One thing that bugged me was the Anya/Andrew fight scene. I mean, there was way too many uber-vamps and bringers for those two to handle. They both should have been slaughtered immediately.

    So how cool would it have been if instead, right before the baddies arrived, the demon summoner and the thousand year old ex-demon performed some cool ritual of their own that summoned a half-dozen demons under their control to fight along side them? Anya could’ve still died in the skirmish.

    It just would’ve been a nice little nod to the pair’s common knowledge of demonology. Y’know show off their true strengths which is not fighting. Joss kinda dropped the ball on that one.

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  63. [Note: John posted this comment on January 6, 2011.]

    Great review; I agree that while the plot elements could have been far better, this was still overall a really satisfying conclusion to the series.

    Mooker, I agree about Anya and Andrew; that’s actually a really cool idea and would have been AWESOME to see. I wish they had done that, it would have been simply pretty kickass.

    Jermzy-S8? What Season 8? I don’t know any such thing. 😉

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  64. [Note: CoyoteBuffyFan posted this comment on January 24, 2011.]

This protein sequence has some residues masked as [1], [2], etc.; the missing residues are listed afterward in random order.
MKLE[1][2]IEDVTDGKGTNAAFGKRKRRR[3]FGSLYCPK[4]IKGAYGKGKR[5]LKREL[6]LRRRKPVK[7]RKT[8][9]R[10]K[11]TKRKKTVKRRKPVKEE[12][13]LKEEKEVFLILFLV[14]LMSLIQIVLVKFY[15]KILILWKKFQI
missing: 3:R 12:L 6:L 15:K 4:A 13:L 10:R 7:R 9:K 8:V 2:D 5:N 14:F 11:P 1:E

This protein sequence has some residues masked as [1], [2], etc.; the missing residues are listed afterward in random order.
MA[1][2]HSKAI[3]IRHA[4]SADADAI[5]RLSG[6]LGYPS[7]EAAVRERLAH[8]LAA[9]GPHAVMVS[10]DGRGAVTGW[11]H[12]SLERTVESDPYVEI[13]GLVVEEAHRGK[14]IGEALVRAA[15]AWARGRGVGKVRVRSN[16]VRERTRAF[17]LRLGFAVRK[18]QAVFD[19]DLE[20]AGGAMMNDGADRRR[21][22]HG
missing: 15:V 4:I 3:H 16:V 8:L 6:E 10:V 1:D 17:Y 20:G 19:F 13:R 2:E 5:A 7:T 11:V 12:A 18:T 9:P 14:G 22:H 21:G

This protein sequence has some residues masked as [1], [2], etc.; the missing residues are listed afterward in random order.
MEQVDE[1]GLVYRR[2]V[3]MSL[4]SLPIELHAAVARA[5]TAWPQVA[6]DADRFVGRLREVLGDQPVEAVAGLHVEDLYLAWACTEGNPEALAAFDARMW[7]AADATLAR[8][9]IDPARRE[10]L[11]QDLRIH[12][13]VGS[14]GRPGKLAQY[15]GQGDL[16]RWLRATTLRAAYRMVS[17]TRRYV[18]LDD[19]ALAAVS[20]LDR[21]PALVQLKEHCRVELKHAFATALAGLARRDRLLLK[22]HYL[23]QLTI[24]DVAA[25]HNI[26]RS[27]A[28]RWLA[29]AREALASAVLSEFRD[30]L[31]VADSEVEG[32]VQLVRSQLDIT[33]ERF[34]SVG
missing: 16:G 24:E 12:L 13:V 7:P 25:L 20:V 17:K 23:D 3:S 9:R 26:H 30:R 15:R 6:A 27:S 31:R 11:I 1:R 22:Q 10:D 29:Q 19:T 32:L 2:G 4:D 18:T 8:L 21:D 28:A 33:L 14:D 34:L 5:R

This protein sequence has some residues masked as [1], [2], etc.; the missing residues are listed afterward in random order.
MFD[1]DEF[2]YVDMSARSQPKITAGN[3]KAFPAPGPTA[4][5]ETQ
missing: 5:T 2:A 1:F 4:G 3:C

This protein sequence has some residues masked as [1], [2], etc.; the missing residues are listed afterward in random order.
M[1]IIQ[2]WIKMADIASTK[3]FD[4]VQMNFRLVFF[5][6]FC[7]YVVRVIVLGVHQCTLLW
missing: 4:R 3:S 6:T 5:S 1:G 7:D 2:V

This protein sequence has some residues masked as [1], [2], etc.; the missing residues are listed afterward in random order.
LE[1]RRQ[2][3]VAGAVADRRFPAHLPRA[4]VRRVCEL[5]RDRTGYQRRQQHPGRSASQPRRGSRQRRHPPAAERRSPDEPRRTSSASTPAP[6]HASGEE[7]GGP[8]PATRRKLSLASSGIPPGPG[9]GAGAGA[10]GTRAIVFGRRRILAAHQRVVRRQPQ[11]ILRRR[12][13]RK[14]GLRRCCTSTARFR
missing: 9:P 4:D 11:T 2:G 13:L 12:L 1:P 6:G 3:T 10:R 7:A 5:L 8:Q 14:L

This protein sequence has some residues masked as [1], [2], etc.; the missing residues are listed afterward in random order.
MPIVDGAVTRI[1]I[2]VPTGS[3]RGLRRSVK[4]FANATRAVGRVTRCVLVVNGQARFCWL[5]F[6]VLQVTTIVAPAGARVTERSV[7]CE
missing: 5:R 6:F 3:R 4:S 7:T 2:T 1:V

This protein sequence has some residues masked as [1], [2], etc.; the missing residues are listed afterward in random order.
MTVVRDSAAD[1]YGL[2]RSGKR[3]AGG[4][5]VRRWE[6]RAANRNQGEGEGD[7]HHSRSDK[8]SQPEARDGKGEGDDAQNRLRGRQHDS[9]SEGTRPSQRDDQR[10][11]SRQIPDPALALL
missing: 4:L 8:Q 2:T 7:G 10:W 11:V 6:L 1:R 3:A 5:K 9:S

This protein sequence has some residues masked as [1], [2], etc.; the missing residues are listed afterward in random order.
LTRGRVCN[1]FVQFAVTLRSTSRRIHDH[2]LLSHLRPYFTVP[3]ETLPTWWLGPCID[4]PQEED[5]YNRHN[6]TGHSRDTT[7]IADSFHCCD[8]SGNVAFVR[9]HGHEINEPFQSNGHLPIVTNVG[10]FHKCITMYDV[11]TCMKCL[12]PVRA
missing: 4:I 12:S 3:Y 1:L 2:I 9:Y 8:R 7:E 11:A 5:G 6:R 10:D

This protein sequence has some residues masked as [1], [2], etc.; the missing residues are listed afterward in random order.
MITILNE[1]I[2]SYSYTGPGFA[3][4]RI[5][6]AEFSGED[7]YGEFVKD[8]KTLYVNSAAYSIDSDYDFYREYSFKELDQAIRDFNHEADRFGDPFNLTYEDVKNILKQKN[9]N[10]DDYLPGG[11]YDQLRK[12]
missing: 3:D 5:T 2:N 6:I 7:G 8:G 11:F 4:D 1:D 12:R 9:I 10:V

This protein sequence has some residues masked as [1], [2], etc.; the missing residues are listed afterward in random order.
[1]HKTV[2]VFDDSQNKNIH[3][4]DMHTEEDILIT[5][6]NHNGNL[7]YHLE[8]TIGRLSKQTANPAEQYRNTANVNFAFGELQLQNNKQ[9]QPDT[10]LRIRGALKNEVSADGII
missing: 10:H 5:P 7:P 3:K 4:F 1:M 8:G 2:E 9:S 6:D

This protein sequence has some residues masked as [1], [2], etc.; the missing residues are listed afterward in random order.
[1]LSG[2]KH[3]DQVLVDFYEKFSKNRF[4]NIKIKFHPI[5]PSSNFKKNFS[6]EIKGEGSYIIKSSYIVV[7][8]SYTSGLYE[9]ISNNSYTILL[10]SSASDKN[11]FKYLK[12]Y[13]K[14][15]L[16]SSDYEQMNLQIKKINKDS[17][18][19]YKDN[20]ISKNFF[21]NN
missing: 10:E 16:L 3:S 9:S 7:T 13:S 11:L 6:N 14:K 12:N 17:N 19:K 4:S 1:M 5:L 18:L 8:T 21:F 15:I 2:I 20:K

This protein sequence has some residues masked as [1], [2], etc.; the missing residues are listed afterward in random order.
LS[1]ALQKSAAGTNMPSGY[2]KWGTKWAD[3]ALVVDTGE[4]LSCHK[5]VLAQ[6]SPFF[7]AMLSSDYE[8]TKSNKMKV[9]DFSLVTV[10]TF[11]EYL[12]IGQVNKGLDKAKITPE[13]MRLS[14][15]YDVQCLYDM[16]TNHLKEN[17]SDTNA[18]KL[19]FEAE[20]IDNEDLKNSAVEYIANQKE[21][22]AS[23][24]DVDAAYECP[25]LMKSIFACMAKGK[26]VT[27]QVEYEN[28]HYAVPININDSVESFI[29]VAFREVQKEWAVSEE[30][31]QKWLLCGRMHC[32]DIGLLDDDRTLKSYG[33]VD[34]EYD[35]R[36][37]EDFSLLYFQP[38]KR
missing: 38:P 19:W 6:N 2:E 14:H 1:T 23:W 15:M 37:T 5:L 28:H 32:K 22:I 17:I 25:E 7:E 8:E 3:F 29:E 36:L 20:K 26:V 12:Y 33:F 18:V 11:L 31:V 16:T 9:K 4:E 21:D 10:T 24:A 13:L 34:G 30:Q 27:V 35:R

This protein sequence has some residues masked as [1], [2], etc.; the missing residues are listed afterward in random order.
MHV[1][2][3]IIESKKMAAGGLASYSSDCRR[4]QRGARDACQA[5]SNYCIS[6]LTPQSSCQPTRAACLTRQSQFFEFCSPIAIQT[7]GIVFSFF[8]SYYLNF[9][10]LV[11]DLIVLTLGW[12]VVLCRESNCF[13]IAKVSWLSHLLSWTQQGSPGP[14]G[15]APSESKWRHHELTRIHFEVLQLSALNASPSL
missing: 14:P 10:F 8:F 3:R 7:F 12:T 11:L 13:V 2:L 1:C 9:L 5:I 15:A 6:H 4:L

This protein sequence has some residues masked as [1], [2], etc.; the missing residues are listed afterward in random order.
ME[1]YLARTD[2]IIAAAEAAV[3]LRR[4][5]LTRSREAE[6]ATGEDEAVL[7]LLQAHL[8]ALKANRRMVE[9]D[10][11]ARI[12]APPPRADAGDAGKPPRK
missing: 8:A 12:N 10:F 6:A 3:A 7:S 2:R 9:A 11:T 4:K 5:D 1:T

I thought the cookie dough speech was cute. I loved Angel mocking it later in AtS.

    Some great comical parts: Spike’s drawing of Angel on the punching bag was absolutely hysterical.Faith getting ready to pull her pants down and throw down with Wood was pretty funny too. Giles playing D&D with Xander, Amanda and a red caped Andrew had me laughing along with crazy Anya sleeping. Andrew’s “thank you” speech (love him!)

    I still hate Kennedy and that she is with Willow — right to the bitter end, LOL.

    I disagree with you, MikeJer, that sleeping with Wood meant nothing to Faith. She pushes guys away from her before she can get hurt. She thinks that all guys want from her is sex so she tries to put up the walls. It is obvious that she cares for him given the ending.

    Loved, loved the Giles throwback to S1 with the “earth is definitely doomed line”. I’m so glad that all four of them make it through. Although I have to say a big nooooooooooooooo for Anya! *sob*

    Brilliant final ploy by the Whedon with the spell to give all the Potentials the power of the slayer. It works fantastically IMO. (Although I do agree with you, MikeJer, that it was kind of unfair to those who didn’t make the CHOICE — and did they each really have a choice? Even if an individual said no, she would have gotten the power anyway – lol). And I love how they set it up with us not knowing the plan and then watching it unfold right before the big fight. Well done. Also, excellent touch to have WIllow bathed in light rather than darkness after the spell.